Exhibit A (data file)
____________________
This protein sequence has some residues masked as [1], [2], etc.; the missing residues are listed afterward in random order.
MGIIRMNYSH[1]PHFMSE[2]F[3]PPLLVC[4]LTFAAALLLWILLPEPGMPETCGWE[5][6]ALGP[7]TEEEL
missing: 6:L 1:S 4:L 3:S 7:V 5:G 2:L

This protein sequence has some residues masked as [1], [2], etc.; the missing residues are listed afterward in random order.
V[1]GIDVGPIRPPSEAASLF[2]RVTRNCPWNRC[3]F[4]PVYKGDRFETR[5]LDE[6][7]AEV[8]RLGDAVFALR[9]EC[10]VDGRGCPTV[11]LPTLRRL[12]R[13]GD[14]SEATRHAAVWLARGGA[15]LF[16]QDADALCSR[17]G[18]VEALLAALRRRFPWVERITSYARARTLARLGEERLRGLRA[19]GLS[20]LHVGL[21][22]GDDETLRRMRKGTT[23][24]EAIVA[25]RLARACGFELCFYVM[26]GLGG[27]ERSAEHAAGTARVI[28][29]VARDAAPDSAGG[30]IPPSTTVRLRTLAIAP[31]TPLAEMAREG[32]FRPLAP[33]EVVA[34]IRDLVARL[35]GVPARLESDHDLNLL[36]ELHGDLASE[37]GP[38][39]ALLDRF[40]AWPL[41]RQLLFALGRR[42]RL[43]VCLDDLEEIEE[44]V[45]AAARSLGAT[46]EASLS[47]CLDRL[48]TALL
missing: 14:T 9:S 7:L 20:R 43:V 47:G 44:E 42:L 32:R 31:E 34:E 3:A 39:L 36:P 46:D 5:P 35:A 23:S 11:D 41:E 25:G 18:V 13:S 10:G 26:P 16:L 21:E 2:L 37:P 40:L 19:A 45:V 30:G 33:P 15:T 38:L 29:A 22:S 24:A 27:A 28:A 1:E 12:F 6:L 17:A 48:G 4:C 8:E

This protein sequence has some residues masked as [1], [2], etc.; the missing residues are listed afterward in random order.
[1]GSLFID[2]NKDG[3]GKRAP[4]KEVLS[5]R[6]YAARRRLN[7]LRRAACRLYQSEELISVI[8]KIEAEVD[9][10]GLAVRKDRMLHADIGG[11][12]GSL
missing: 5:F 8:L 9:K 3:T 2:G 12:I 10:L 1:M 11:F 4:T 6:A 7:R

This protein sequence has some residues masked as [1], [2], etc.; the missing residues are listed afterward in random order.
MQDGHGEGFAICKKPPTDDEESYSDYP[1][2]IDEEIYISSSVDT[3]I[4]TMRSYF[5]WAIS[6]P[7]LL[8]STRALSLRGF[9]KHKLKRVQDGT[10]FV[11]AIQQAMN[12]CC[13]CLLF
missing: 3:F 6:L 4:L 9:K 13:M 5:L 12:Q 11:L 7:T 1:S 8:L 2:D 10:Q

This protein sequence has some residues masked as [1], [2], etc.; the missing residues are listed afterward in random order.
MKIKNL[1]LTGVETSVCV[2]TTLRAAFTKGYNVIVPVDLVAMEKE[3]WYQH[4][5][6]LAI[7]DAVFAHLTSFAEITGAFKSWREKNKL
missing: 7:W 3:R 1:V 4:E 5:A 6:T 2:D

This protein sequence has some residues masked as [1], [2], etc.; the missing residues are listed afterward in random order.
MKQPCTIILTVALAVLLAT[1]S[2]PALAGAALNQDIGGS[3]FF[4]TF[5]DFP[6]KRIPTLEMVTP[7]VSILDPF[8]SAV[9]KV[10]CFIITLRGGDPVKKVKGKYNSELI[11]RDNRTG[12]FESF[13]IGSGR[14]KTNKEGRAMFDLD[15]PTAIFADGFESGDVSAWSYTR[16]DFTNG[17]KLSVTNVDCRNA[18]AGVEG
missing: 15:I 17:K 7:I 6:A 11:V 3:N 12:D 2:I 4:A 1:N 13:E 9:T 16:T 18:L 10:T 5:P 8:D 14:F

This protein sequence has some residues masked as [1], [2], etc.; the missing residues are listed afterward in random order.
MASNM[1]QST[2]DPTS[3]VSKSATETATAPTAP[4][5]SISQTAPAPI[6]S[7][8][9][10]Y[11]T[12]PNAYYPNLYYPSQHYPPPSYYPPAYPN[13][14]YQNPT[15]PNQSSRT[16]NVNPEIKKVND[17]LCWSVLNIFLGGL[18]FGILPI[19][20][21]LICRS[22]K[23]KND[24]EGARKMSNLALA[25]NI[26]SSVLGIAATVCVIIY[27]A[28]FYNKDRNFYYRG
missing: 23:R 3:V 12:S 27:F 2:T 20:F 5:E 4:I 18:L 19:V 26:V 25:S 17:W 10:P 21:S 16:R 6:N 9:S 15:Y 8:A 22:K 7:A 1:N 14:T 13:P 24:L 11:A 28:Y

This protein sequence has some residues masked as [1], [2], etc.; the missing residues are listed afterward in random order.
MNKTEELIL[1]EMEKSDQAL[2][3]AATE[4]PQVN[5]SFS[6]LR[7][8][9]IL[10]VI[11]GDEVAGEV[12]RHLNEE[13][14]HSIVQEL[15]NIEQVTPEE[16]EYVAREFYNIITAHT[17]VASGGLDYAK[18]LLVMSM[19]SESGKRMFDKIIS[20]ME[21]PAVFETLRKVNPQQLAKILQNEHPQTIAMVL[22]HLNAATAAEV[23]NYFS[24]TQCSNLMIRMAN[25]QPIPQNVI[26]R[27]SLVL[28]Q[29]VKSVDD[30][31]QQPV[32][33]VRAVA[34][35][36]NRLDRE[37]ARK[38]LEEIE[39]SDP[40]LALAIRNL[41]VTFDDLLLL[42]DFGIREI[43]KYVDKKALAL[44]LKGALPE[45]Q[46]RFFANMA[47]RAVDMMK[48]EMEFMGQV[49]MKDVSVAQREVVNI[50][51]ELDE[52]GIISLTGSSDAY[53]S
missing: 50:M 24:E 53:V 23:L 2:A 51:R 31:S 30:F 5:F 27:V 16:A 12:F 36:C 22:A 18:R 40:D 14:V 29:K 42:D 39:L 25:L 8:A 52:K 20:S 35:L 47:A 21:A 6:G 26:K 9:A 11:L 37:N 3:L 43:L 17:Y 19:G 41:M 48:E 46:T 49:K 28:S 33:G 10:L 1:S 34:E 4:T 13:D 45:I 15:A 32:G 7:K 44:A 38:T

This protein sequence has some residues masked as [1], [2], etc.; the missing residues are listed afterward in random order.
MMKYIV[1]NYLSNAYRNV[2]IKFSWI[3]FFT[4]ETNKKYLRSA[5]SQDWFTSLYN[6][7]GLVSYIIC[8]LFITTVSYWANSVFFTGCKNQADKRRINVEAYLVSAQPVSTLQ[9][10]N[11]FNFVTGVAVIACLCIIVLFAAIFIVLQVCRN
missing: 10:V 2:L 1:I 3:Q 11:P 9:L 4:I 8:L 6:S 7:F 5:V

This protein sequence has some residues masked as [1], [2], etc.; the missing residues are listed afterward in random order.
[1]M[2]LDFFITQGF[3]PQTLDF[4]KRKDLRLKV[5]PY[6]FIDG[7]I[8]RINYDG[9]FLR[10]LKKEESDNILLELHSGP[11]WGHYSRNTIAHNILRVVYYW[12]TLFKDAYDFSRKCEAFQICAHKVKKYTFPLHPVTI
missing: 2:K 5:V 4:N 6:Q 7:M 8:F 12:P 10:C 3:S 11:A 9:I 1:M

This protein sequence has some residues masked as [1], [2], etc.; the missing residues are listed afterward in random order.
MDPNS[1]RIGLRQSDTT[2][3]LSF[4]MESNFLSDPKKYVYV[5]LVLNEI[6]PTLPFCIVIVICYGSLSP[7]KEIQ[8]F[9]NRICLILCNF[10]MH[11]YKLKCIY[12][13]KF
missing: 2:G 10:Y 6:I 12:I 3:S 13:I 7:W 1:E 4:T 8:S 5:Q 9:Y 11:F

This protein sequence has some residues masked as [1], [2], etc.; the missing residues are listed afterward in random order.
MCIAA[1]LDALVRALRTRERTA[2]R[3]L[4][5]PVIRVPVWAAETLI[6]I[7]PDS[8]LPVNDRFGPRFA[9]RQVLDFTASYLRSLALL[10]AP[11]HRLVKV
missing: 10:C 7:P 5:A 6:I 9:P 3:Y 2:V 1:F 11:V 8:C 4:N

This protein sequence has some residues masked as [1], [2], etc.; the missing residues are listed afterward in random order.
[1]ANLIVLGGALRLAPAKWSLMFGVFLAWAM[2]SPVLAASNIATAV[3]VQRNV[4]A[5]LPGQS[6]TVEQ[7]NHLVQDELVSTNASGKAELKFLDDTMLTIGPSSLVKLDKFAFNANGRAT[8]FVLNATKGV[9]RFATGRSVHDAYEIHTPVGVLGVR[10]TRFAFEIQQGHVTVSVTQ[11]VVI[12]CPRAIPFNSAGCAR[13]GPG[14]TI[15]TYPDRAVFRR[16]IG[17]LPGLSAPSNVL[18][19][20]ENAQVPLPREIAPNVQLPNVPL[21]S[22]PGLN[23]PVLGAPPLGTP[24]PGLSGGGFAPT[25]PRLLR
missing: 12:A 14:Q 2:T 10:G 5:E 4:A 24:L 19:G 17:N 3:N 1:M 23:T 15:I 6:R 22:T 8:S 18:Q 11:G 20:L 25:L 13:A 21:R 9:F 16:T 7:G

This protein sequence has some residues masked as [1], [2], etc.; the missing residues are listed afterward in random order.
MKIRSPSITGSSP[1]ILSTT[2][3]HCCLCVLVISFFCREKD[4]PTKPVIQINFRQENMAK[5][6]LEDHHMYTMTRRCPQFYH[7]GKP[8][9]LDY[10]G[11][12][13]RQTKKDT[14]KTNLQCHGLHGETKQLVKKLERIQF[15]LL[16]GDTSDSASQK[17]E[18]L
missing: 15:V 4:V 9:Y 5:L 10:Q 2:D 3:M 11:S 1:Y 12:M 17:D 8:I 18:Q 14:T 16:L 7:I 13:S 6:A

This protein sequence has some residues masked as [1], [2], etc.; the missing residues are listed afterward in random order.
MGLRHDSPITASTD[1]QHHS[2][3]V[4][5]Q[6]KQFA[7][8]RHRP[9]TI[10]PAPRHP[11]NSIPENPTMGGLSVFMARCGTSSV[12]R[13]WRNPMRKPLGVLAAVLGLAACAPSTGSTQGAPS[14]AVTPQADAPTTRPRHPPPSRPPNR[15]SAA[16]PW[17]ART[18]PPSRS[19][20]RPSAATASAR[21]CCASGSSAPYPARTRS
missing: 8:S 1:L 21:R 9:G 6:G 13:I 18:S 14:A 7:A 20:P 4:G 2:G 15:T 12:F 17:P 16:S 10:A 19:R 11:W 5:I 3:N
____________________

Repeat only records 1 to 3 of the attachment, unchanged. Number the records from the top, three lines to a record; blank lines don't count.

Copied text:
This protein sequence has some residues masked as [1], [2], etc.; the missing residues are listed afterward in random order.
MGIIRMNYSH[1]PHFMSE[2]F[3]PPLLVC[4]LTFAAALLLWILLPEPGMPETCGWE[5][6]ALGP[7]TEEEL
missing: 6:L 1:S 4:L 3:S 7:V 5:G 2:L

This protein sequence has some residues masked as [1], [2], etc.; the missing residues are listed afterward in random order.
V[1]GIDVGPIRPPSEAASLF[2]RVTRNCPWNRC[3]F[4]PVYKGDRFETR[5]LDE[6][7]AEV[8]RLGDAVFALR[9]EC[10]VDGRGCPTV[11]LPTLRRL[12]R[13]GD[14]SEATRHAAVWLARGGA[15]LF[16]QDADALCSR[17]G[18]VEALLAALRRRFPWVERITSYARARTLARLGEERLRGLRA[19]GLS[20]LHVGL[21][22]GDDETLRRMRKGTT[23][24]EAIVA[25]RLARACGFELCFYVM[26]GLGG[27]ERSAEHAAGTARVI[28][29]VARDAAPDSAGG[30]IPPSTTVRLRTLAIAP[31]TPLAEMAREG[32]FRPLAP[33]EVVA[34]IRDLVARL[35]GVPARLESDHDLNLL[36]ELHGDLASE[37]GP[38][39]ALLDRF[40]AWPL[41]RQLLFALGRR[42]RL[43]VCLDDLEEIEE[44]V[45]AAARSLGAT[46]EASLS[47]CLDRL[48]TALL
missing: 14:T 9:S 7:L 20:R 43:V 47:G 44:E 42:L 32:R 31:E 34:E 3:A 39:L 36:P 46:D 5:P 35:A 23:S 11:D 41:E 25:G 18:V 13:S 10:G 26:P 16:L 21:E 2:L 37:P 40:L 19:A 45:V 30:G 33:P 15:T 38:L 29:A 22:S 24:A 27:A 28:A 1:E 12:F 6:L 17:A 48:G 4:C 8:E

This protein sequence has some residues masked as [1], [2], etc.; the missing residues are listed afterward in random order.
[1]GSLFID[2]NKDG[3]GKRAP[4]KEVLS[5]R[6]YAARRRLN[7]LRRAACRLYQSEELISVI[8]KIEAEVD[9][10]GLAVRKDRMLHADIGG[11][12]GSL
missing: 5:F 8:L 9:K 3:T 2:G 12:I 10:L 1:M 11:F 4:T 6:A 7:R